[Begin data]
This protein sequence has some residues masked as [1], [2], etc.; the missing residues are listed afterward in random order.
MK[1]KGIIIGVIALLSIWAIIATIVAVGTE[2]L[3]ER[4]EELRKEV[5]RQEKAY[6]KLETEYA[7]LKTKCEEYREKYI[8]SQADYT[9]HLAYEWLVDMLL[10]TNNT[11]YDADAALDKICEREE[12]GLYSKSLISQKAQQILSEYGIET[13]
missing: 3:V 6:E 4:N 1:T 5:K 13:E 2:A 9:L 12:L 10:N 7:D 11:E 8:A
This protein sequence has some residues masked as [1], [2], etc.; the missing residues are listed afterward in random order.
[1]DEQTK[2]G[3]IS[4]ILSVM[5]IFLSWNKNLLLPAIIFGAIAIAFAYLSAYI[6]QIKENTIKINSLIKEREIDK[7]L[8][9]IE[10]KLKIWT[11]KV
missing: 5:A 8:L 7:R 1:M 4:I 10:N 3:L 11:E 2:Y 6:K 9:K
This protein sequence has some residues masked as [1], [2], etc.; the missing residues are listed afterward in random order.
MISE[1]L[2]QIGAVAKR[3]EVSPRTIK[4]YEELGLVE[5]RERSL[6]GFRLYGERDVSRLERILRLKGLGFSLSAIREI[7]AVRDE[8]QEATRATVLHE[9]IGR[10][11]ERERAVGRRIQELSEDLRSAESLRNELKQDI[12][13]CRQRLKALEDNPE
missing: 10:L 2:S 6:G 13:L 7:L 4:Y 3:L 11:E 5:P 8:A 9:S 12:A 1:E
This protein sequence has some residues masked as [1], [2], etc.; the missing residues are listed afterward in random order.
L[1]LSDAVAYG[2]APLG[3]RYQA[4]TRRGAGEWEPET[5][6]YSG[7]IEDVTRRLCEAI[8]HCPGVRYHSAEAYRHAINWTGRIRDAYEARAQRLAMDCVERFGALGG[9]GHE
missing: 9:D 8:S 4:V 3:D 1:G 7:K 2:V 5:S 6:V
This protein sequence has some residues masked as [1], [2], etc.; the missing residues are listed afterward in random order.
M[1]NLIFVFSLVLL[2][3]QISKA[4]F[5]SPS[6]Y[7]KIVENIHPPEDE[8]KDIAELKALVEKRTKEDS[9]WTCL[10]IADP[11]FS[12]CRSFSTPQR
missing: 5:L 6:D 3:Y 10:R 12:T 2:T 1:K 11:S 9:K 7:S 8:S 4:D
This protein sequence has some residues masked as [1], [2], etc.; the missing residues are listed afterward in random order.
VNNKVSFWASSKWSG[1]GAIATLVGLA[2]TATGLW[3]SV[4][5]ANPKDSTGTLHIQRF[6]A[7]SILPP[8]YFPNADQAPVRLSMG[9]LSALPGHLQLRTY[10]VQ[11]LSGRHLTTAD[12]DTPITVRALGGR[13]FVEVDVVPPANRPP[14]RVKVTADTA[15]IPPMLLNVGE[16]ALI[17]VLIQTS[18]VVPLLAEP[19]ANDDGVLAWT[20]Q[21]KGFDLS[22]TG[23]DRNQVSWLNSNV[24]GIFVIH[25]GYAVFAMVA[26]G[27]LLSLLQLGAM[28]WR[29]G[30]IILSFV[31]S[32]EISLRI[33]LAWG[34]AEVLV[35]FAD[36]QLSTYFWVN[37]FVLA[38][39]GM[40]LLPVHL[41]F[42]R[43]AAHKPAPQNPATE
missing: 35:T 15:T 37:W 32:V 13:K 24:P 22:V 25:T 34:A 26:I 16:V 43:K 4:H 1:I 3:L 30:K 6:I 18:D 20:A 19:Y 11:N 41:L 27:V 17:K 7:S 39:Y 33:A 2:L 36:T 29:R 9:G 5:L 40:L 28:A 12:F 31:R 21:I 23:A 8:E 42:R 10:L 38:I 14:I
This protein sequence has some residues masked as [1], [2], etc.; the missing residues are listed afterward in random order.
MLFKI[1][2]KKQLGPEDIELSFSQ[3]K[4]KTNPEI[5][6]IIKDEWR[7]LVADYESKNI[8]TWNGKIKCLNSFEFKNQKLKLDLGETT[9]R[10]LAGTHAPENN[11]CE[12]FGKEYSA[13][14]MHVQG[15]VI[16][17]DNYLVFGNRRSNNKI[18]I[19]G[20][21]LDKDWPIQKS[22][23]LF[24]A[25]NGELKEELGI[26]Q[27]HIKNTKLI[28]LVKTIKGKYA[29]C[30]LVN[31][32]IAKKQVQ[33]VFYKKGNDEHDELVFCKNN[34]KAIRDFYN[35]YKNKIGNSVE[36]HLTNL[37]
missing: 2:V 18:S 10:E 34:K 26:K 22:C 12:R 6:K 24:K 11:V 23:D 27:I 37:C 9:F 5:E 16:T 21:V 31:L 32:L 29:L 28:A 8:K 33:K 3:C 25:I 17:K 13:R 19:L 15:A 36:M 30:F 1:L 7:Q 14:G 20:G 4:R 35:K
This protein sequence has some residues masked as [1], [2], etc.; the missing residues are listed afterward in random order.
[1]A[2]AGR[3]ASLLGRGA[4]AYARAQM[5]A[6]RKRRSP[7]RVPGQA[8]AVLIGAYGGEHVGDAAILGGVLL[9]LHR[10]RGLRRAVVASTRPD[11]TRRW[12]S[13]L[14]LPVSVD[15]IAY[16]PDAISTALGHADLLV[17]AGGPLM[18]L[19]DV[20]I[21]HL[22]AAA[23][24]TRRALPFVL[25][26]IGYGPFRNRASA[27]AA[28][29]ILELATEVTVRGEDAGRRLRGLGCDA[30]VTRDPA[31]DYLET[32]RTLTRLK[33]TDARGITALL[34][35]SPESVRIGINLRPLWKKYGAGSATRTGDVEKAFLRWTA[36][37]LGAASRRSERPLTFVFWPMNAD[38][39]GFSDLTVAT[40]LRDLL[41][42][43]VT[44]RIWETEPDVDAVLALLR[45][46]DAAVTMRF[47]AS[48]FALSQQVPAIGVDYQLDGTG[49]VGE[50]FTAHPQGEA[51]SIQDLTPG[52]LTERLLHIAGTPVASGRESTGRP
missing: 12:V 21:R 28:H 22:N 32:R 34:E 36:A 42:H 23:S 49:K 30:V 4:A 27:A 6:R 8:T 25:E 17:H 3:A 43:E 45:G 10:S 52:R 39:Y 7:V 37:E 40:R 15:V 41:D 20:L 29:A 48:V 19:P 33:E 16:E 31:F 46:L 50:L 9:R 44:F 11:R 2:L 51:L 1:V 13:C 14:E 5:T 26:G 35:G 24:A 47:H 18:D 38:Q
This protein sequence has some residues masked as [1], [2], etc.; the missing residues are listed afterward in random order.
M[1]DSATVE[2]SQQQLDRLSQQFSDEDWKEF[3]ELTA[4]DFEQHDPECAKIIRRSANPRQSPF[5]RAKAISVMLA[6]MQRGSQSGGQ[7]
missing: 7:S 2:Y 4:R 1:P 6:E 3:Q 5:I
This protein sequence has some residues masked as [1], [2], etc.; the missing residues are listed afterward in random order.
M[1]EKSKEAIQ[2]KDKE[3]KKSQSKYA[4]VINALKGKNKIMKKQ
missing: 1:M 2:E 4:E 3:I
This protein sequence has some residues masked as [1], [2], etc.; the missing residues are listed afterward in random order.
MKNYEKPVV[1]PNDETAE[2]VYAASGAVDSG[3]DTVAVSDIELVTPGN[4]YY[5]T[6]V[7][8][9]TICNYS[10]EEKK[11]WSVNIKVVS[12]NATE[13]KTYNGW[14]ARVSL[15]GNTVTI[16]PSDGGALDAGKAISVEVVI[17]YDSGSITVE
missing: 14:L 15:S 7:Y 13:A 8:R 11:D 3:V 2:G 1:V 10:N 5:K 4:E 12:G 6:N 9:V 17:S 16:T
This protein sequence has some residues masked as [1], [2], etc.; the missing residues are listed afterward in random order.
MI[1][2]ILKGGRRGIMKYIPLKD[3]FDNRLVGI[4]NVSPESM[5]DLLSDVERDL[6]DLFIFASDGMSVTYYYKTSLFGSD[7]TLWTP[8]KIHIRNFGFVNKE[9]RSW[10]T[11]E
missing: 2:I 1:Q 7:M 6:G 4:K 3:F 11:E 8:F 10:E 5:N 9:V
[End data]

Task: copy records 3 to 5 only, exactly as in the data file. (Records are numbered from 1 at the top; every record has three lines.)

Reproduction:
This protein sequence has some residues masked as [1], [2], etc.; the missing residues are listed afterward in random order.
MISE[1]L[2]QIGAVAKR[3]EVSPRTIK[4]YEELGLVE[5]RERSL[6]GFRLYGERDVSRLERILRLKGLGFSLSAIREI[7]AVRDE[8]QEATRATVLHE[9]IGR[10][11]ERERAVGRRIQELSEDLRSAESLRNELKQDI[12][13]CRQRLKALEDNPE
missing: 10:L 2:S 6:G 13:L 7:L 4:Y 3:L 11:E 5:P 8:A 9:S 12:A 1:E
This protein sequence has some residues masked as [1], [2], etc.; the missing residues are listed afterward in random order.
L[1]LSDAVAYG[2]APLG[3]RYQA[4]TRRGAGEWEPET[5][6]YSG[7]IEDVTRRLCEAI[8]HCPGVRYHSAEAYRHAINWTGRIRDAYEARAQRLAMDCVERFGALGG[9]GHE
missing: 9:D 8:S 4:V 3:D 1:G 7:K 2:V 5:S 6:V
This protein sequence has some residues masked as [1], [2], etc.; the missing residues are listed afterward in random order.
M[1]NLIFVFSLVLL[2][3]QISKA[4]F[5]SPS[6]Y[7]KIVENIHPPEDE[8]KDIAELKALVEKRTKEDS[9]WTCL[10]IADP[11]FS[12]CRSFSTPQR
missing: 5:L 6:D 3:Y 10:R 12:T 2:T 1:K 11:S 9:K 7:S 8:S 4:D